Rating: 5 stars
Range: 50mls EV
Power: 148 + 74bhp
Top Speed: 100 mph
0-60mph: 9 secs
Weight: 1,600 kg
By Will Dron July 18, 2011 5:30 PM
Europe’s first range-extended electric car, offering the best of both worlds – pure electric short journeys and petrol-power back-up for the battery if you need to travel further afield.
For many, the Vauxhall Ampera will offer the best of both worlds - an electric motor (two, in fact, but we'll get to that) powered by a lithium ion battery that gives you 25-50 miles of pure electric motoring (depending on driving conditions), plus a petrol engine that cuts in when the battery reaches a minimum charge level to generate more juice. Starting a journey with a full battery and a full tank of petrol will mean you can go more than 310 miles, depending on conditions, between stops. A top up of the battery or fuel tank and you can keep on rolling.
Emissions from combined driving are exceptionally low – less than 40g/km CO2 – and fuel economy is outstanding at 175mpg (based on preliminary data). Vauxhall reckons 90% of trips will be done on battery power alone - 80% of European journeys being less than 40 miles - which improves these figures further.
TheChargingPoint.com had a drive in a pre-production version of the Ampera in May and we were suitably impressed, but we wanted to try out a full production version before we passing judgment. Our comprehensive road test tells you everything you need to know about this game-changing car.
The Ampera shares a great deal of DNA with parent company General Motors' Chevrolet Volt, which has been on sale in the USA since July last year and goes on sale in the UK at the same time as the Ampera, next Spring. For example, both cars are based on GM’s Delta II chassis platform, which was developed by Opel in Germany, the ECOTEC petrol engine is lifted from a Corsa and the electrical components were also developed collaboratively by European and US engineering brains.
But in fact, the two cars have less in common than you might expect – Vauxhall says the Ampera is very different compared with Volt, with chassis set-up, software, design and trim being unique. As a result, says Vauxhall, the experience will be quite different in each.
Vauxhall is positioning the Ampera on a par with upper mid-size cars, clearly targetting BMW and Volvo drivers. We have our doubts that BMW 3-series owners would go for the Ampera based on design and driving refinement, but on the whole the Ampera looks good, inside and out. It's at least knocking on the door of premium.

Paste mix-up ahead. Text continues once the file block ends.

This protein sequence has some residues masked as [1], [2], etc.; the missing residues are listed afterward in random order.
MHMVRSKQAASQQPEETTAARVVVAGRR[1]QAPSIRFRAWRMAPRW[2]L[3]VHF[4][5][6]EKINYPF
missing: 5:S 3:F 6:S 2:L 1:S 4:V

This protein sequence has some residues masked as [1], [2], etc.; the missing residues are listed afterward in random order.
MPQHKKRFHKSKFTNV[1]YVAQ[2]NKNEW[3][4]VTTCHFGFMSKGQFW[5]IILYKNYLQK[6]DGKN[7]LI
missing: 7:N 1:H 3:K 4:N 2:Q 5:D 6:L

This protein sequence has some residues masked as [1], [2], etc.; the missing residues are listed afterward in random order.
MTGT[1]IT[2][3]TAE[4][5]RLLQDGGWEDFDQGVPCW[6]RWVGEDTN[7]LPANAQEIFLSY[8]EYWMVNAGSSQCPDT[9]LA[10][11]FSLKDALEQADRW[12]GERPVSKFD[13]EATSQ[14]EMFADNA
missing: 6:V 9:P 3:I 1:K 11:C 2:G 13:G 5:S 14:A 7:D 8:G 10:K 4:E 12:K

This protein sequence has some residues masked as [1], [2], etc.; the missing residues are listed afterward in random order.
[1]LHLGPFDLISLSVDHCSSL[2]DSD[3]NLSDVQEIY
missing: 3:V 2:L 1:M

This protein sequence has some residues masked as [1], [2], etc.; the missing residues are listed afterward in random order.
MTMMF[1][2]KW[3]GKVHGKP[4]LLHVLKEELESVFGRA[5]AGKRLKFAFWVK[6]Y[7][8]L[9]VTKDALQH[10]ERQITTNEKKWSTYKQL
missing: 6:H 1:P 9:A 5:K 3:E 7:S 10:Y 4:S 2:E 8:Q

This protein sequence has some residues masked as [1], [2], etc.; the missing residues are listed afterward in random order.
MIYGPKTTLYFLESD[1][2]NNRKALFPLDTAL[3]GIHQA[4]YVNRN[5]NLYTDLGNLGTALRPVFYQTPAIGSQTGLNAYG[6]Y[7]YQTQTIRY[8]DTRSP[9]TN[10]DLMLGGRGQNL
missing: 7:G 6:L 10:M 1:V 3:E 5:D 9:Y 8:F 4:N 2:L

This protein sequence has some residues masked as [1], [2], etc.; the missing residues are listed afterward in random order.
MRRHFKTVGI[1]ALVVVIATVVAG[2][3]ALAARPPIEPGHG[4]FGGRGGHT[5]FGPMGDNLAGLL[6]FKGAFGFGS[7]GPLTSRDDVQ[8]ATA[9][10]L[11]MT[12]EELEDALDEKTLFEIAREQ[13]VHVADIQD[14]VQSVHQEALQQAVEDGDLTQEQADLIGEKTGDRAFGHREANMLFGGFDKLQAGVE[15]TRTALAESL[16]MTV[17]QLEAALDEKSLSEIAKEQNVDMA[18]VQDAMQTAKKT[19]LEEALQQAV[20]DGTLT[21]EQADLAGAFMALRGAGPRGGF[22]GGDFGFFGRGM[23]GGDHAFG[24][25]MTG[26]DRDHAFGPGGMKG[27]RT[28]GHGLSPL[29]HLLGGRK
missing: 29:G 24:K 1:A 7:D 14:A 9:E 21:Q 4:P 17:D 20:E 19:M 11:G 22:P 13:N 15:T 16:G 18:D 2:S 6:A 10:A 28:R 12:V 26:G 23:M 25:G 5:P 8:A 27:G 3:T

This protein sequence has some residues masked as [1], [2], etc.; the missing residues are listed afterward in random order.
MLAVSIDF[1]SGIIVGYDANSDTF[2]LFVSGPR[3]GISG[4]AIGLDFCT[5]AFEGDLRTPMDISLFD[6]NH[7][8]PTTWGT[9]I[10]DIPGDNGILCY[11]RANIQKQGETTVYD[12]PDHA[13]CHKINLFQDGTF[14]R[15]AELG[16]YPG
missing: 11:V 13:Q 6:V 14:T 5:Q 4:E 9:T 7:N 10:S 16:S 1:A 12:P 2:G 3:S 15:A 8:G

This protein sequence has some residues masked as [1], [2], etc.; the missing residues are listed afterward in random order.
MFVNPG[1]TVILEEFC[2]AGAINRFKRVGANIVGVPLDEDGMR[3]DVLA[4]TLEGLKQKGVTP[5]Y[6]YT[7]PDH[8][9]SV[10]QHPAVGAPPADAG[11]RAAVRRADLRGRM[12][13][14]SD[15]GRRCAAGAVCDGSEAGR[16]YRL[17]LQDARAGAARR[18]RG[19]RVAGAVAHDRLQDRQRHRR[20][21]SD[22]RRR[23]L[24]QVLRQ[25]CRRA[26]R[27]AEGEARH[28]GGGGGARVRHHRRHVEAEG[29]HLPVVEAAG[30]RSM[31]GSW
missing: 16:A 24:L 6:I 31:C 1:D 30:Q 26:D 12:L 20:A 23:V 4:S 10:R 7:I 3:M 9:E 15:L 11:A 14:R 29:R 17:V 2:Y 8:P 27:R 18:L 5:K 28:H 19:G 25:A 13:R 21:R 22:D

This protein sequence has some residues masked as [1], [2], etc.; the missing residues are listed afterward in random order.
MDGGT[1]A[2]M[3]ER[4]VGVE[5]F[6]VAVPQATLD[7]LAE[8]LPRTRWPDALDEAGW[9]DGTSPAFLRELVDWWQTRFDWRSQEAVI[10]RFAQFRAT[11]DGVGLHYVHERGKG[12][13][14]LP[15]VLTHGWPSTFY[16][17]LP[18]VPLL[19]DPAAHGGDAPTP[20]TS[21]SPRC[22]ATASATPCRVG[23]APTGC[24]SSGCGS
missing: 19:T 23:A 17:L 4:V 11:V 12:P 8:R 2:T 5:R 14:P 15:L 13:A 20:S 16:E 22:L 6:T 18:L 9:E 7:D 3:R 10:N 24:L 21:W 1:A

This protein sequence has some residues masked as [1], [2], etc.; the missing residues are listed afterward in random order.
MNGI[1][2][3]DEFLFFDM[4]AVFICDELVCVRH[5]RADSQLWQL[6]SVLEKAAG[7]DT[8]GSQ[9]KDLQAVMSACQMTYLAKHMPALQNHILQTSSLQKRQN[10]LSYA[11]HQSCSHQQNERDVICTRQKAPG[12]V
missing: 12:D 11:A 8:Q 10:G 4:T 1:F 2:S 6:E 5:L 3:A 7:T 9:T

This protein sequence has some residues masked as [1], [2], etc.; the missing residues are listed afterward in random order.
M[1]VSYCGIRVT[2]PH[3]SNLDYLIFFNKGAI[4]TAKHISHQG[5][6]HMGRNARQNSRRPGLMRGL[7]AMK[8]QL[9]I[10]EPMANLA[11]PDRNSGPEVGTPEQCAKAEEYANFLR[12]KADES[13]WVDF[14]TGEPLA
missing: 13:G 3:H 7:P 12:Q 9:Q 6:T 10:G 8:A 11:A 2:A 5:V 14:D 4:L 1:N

The Volt’s nose has been completely reshaped for the Ampera, and we think it’s a superior design. The boomerang headlights give it a strong, confident look without being too overtly aggressive.
The contours of the car have been optimised to reduce drag and thereby improve the car’s economy. The five-spoke wheels include an insert to improve airflow and the rear lip on the hatchback boot is an aerodynamic feature, too. The Ampera is low and wide but the rear has a high stance, accentuated by a neat horizontal taillight arrangement.
The complexity you encounter under the bonnet can be a bit daunting. This car doesn’t have one electric motor, it has two – a primary 148hp motor and a secondary 72hp motor – powered by a 288-cell 16kWh lithium ion battery pack. The 1.4-litre petrol engine is attached to the electric motors. At speeds of less than 60mph the front wheels are driven by the primary motor only; above that and both electric motors engage seamlessly via a planetary gearbox. The petrol engine is used to generate electricity after the battery reaches a minimum level of charge (around 30%).
The question of whether or not the engine ever drives the wheels is a matter of great debate in the EV world. There is one scenario when the petrol engine can also provide some drive torque – in range-extended mode, when driving at high speeds – but even then, Vauxhall says the car is still technically under electric power.
When trying to understand the complexities of the engineering you start to consider one of the real attractions of pure electric cars – simplicity. But despite the mechanical wizardry in the Ampera, Vauxhall says servicing is reduced by 15-20% over a modern internal combustion car because the petrol engine is not used nearly as often.
The Ampera is a five-door hatchback but it doesn’t have five seats – the T-shaped battery installation runs front to rear all the way along the centre of the car, dividing the two rear seats. But let’s be honest, three adults in the back of a car this size is always a tight squeeze, and this arrangement means the two rear occupants get proper, contoured seats with a central armrest and cupholders. Leg- and headroom is decent even for the tall, so the back of the car is not a bad place to spend time.
For the front occupants there’s a good deal of room and tall people will have no trouble here, either – long journeys can be achieve in relaxed comfort. Outward visibility is not bad, although slightly compromised by the thick airbag-equipped A-pillars – a common feature on modern cars.